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Three years after suffering a muddy fate in The Bridges of Toko-Ri William Holden returned to flying jets in Toward the Unknown, an aviation drama about the hazardous life of test pilots at the Air Force Flight Test Center at Edwards AFB, on the high Mojave Desert about a hundred miles from Los Angeles. The Warner Archive Collection's new DVD will be of high interest to fans of this exciting period in the building of the post-war atomic arsenal, and the beginnings of the exploration of outer space. Most of the images of the test pilot section of The Right Stuff are here, filmed as research was in progress: pilots drive convertible cars along lonely desert roads, rocket planes drop from the bellies of enormous bomber-carriers and pilots walk across the desert after a bail-out. There's also the obligatory visit to a new widow, as her husband's plane burns in the background.
Screenwriter Beirne Lay Jr. wrote the novel and script for 12 O'Clock High and became an instant go-to guy for movies extolling the Brave New Air Force of the 1950s: Above and Beyond, Strategic Air Command. The films stressed the dire necessity of air superiority through reliable nuclear delivery systems, and the participation of hawkish stars like Robert Taylor and James Stewart was a patriotic extension of their wartime service. Besides presenting authentic images of impressive Air Force hardware in operation, the movies were double-edged public relations tools. A high school kid might see his future as an engineer or an airman; foreigners admiring the unending parade of futuristic aircraft could be expected to conclude that America was an un-opposable dynamo that could wipe out any country, anywhere, at a moments notice.
Toward the Unknown is an entertaining, unbalanced mix of real flying excitement and ten-cent dramatics. William Holden plays Major Lincoln Bond, a former test pilot and disgraced Korean War Vet. Caught and brainwashed by the Chinese Reds, Link cooperated with the Commie propagandists and later tried to commit suicide. Now he's back asking to test aircraft again, to put his life back together. Flyer Bromo Lee (Murray Hamilton) hates Bond's guts and Brigadier General Bill Banner (Lloyd Nolan) doesn't see why he should put such a risky guy back on the flight line when he has other candidates with clean records. Secretary Connie Mitchell (Virginia Leith) and Col. Mickey McKee (Charles McGraw) talk Banner into giving Link a chance. The situation becomes complicated when Bond almost crashes an experimental fighter-bomber. His claim that the wings are unstable is scoffed at, and pressure is brought to bear by the head of Gilbert Aircraft (sourpuss Ralph Moody) to have him scrubbed. Banner stands behind Link, even though they are both interested in marrying Connie Mitchell. Several mishaps later, Bond beats the odds and is picked as a test pilot for the new X-2 rocket plane that will climb higher than any airplane or man has gone before. But after a fighting incident Bond doubts that he's recovered from his Korean experience and determines to resign. What will change his mind?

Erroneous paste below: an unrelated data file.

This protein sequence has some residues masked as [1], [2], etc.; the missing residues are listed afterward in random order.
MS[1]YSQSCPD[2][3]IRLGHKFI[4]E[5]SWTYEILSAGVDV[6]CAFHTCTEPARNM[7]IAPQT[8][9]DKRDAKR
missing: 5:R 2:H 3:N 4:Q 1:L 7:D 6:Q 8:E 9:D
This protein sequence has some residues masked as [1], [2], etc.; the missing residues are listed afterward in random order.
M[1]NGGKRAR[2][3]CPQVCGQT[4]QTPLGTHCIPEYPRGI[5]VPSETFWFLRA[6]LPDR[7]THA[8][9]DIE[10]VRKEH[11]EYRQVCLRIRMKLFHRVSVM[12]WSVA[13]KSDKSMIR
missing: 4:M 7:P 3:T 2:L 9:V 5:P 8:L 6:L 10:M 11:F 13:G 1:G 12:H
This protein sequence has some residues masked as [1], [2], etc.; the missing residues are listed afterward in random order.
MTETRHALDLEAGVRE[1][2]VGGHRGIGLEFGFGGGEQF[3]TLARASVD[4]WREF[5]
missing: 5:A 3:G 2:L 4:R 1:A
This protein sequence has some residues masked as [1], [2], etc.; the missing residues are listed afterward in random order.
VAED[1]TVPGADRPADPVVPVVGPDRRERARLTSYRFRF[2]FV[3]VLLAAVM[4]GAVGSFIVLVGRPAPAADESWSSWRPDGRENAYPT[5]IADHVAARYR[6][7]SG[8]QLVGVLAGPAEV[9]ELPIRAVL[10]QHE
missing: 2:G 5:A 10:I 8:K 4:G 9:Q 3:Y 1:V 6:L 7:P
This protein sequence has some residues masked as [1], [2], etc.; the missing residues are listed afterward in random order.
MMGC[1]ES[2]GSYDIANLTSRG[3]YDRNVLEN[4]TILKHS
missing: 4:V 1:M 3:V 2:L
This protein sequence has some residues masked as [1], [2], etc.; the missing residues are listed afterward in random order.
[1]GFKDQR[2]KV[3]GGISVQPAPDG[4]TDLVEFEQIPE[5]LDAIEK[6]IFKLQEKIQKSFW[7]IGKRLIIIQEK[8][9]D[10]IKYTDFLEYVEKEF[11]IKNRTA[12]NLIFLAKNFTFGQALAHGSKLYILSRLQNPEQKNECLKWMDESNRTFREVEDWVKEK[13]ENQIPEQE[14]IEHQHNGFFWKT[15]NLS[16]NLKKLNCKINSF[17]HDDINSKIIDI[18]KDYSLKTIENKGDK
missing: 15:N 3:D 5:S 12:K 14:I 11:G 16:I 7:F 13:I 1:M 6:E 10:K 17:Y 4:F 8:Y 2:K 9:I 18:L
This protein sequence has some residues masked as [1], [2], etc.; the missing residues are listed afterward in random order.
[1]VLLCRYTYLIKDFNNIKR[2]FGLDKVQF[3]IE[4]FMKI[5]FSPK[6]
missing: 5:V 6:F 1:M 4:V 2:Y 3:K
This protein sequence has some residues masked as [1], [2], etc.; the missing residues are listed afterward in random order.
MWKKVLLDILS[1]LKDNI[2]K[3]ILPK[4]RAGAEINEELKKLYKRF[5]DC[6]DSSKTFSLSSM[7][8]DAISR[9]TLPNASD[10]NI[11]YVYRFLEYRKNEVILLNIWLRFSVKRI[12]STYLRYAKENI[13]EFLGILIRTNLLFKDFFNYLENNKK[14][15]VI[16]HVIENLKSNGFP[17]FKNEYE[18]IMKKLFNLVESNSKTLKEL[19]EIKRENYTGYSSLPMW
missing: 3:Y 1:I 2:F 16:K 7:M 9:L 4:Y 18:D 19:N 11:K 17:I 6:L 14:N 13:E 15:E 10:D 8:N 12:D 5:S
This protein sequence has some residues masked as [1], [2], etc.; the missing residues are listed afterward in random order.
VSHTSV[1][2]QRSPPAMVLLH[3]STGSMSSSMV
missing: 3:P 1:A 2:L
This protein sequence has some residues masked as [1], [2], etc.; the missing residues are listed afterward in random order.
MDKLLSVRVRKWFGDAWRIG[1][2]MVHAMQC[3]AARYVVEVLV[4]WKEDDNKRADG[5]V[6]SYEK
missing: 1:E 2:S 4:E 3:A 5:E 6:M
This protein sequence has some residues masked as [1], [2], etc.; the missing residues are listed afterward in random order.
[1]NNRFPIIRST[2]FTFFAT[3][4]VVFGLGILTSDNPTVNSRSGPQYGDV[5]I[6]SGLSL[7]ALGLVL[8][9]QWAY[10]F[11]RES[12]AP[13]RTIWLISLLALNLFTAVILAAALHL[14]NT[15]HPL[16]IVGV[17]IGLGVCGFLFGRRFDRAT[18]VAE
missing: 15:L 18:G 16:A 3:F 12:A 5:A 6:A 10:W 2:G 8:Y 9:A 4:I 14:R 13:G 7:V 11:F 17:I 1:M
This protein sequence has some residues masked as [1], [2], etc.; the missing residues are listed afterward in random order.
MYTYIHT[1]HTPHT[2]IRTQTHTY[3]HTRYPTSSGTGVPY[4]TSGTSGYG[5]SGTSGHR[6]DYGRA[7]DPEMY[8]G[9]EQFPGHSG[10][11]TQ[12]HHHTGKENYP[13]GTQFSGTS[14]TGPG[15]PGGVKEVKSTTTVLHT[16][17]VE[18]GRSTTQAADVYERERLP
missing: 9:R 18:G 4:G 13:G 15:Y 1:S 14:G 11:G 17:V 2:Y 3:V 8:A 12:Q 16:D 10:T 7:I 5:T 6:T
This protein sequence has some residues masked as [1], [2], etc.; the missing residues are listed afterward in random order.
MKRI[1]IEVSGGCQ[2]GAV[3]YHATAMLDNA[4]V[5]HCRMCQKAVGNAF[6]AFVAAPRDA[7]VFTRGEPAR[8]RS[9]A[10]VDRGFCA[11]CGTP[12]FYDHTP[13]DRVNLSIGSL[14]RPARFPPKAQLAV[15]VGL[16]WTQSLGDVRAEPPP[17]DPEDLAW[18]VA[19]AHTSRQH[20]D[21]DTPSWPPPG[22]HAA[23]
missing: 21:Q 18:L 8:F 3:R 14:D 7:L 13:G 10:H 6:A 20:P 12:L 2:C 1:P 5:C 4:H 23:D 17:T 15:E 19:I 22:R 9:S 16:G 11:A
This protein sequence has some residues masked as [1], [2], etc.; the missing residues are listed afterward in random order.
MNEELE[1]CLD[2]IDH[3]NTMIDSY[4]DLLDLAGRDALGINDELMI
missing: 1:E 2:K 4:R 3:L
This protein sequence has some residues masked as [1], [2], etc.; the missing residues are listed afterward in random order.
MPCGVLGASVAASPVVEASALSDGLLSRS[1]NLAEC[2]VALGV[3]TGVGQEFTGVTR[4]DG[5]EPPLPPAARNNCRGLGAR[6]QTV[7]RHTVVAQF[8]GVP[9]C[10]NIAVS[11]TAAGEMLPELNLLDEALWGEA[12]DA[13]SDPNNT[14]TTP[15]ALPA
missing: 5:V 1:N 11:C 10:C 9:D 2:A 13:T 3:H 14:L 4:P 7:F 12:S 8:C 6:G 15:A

Toward the Unknown shows William Holden strolling past a collection of exotic "X" planes including the stiletto-nosed Bell X-3, telling us that the movie is showing us the real goods. The shot could really use a subtitle -- "this is where your taxes are going." Many of these crazy planes were built to test progressive design theories, not as practical aircraft. Edwards is where the action is, and even Virginia Leith's sexy secretary says she's there because of the excitement of being around men who face danger. During test flights, people stand in lines watching the sky with binoculars. Ever seen a test flight with jet aircraft? They usually wander over 2 or three states... there's nothing to see outside headquarters except landings and takeoffs.
The no-nonsense attitude of the testing at Edwards and the kinds of men involved rule out the usual Hollywood melodramatics, but producer Mervyn LeRoy was not intimidated. Toward the Unknown is fairly realistic in that we see the unimpressive offices and quarters on base, and the after-hours action is limited to the officer's club and a few eateries outside the security gate. But other details are quite surprising. It wasn't for ten years that the military admitted the possibility of forgiving captured soldiers who "cooperated" with the Reds in Korea. The idea of the Air Force letting a confessed 'traitor' who attempted suicide back into its most elite flying group is absurd. With so many applicants to draw from, most of the post-Korea test pilots had total 'right stuff' service records. The film's understanding attitude toward Major Bond's disgrace may have been Holden and LeRoy's attempt to change things in the service.
The other surprise is that Lloyd Nolan's General Banner should be flying at all, let alone taking high G's and going through the other kinds of stress associated with test flying. He continues flying in Toward the Unknown after ignoring obvious signs that he's worn out, even collapsing after taking a dangerous spin in the stratosphere. In reality he'd have been scrubbed long ago, as the flight surgeons can't be dodged. It wasn't uncommon for flyers to be grounded with only minor health issues or signs of diminished capability in their late '30s. The movie gives a verbal nod to Chuck Yeager, who continued testing the top jets on into the early 1960s, but the controversial Yeager was an exception. Besides, even though they called him The Old Man, Yeager was only 33 when Toward the Unknown was filmed ... actor Lloyd Nolan was 54 and looks like a grandfather. The general played by Paul Fix spends the whole movie trying to tell Banner that it's time to hang up his spurs.